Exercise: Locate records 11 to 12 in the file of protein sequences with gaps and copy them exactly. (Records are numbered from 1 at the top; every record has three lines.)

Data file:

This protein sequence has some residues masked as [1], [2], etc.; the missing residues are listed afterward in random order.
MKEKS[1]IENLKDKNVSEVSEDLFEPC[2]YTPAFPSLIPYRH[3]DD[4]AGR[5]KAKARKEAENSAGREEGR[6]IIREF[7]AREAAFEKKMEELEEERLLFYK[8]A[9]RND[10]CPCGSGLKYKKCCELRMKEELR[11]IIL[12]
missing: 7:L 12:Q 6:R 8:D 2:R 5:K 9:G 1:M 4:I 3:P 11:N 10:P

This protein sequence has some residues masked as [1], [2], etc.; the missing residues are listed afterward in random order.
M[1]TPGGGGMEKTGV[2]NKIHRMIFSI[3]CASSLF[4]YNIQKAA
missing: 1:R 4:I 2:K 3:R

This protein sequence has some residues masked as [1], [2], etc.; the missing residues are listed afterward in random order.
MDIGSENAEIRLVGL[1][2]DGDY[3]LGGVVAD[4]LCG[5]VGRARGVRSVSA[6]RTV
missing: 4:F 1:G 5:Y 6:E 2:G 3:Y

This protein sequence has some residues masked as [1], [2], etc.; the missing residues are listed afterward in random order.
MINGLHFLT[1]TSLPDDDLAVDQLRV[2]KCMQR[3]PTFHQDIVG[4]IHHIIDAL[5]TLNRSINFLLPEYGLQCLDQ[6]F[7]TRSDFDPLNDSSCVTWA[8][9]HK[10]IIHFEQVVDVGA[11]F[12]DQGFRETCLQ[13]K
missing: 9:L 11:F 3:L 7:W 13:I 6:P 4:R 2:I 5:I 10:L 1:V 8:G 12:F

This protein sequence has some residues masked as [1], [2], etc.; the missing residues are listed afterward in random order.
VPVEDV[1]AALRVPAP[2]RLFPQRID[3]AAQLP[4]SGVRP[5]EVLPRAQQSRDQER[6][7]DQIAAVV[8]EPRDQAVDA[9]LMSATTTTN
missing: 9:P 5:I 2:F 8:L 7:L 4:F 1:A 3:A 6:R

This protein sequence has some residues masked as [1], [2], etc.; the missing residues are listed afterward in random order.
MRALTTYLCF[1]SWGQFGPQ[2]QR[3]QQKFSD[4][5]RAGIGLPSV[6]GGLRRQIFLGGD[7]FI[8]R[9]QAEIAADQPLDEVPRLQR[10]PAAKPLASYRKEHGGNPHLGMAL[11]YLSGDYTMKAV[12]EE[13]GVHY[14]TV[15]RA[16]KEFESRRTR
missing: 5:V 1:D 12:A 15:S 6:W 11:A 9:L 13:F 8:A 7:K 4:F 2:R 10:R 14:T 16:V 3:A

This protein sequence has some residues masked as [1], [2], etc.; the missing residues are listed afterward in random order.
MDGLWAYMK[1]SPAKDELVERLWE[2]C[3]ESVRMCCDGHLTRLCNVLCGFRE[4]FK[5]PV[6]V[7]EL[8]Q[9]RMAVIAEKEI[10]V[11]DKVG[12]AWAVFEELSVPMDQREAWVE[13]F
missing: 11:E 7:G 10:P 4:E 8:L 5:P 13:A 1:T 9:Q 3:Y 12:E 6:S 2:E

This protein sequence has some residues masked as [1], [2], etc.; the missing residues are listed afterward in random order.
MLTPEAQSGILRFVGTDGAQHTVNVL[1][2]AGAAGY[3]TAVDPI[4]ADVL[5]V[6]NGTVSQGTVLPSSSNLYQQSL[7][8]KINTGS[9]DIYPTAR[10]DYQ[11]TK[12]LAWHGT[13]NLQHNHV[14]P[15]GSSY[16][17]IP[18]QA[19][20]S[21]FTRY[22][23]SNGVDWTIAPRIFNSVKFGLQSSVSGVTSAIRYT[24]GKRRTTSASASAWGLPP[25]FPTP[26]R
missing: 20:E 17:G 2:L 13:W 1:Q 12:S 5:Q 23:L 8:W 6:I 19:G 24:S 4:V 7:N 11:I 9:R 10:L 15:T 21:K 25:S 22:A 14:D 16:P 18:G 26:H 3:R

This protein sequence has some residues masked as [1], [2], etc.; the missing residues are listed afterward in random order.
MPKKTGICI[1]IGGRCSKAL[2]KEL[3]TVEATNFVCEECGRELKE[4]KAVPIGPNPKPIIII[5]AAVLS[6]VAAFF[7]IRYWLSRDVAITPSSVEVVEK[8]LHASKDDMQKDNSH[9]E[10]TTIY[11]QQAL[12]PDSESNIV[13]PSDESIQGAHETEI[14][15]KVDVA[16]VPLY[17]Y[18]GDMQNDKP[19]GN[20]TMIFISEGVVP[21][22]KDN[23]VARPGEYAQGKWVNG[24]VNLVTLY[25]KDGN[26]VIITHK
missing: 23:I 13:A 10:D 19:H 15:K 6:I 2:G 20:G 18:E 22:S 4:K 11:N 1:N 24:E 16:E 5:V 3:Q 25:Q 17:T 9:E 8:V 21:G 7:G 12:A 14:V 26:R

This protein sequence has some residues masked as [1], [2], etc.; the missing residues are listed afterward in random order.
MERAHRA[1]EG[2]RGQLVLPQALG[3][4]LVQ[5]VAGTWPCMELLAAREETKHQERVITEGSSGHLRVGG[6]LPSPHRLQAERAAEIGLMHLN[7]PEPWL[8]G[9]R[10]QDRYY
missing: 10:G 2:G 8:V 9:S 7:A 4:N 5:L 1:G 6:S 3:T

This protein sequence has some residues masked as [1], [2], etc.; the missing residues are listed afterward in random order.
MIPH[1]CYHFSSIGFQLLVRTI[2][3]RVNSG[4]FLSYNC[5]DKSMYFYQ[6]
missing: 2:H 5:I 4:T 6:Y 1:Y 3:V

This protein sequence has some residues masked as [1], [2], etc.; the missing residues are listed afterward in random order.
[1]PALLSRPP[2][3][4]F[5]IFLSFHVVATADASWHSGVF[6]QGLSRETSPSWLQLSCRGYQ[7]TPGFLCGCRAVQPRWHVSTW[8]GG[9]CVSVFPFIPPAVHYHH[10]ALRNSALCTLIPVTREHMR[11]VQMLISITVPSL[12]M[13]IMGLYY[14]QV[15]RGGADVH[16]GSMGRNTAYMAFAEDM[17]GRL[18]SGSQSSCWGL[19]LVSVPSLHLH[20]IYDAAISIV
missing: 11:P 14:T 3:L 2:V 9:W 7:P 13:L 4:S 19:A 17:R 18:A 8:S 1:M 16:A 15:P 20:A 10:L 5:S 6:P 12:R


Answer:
This protein sequence has some residues masked as [1], [2], etc.; the missing residues are listed afterward in random order.
MIPH[1]CYHFSSIGFQLLVRTI[2][3]RVNSG[4]FLSYNC[5]DKSMYFYQ[6]
missing: 2:H 5:I 4:T 6:Y 1:Y 3:V

This protein sequence has some residues masked as [1], [2], etc.; the missing residues are listed afterward in random order.
[1]PALLSRPP[2][3][4]F[5]IFLSFHVVATADASWHSGVF[6]QGLSRETSPSWLQLSCRGYQ[7]TPGFLCGCRAVQPRWHVSTW[8]GG[9]CVSVFPFIPPAVHYHH[10]ALRNSALCTLIPVTREHMR[11]VQMLISITVPSL[12]M[13]IMGLYY[14]QV[15]RGGADVH[16]GSMGRNTAYMAFAEDM[17]GRL[18]SGSQSSCWGL[19]LVSVPSLHLH[20]IYDAAISIV
missing: 11:P 14:T 3:L 2:V 9:W 7:P 13:L 4:S 19:A 17:R 18:A 8:S 1:M 16:A 15:P 20:A 10:L 5:S 6:P 12:R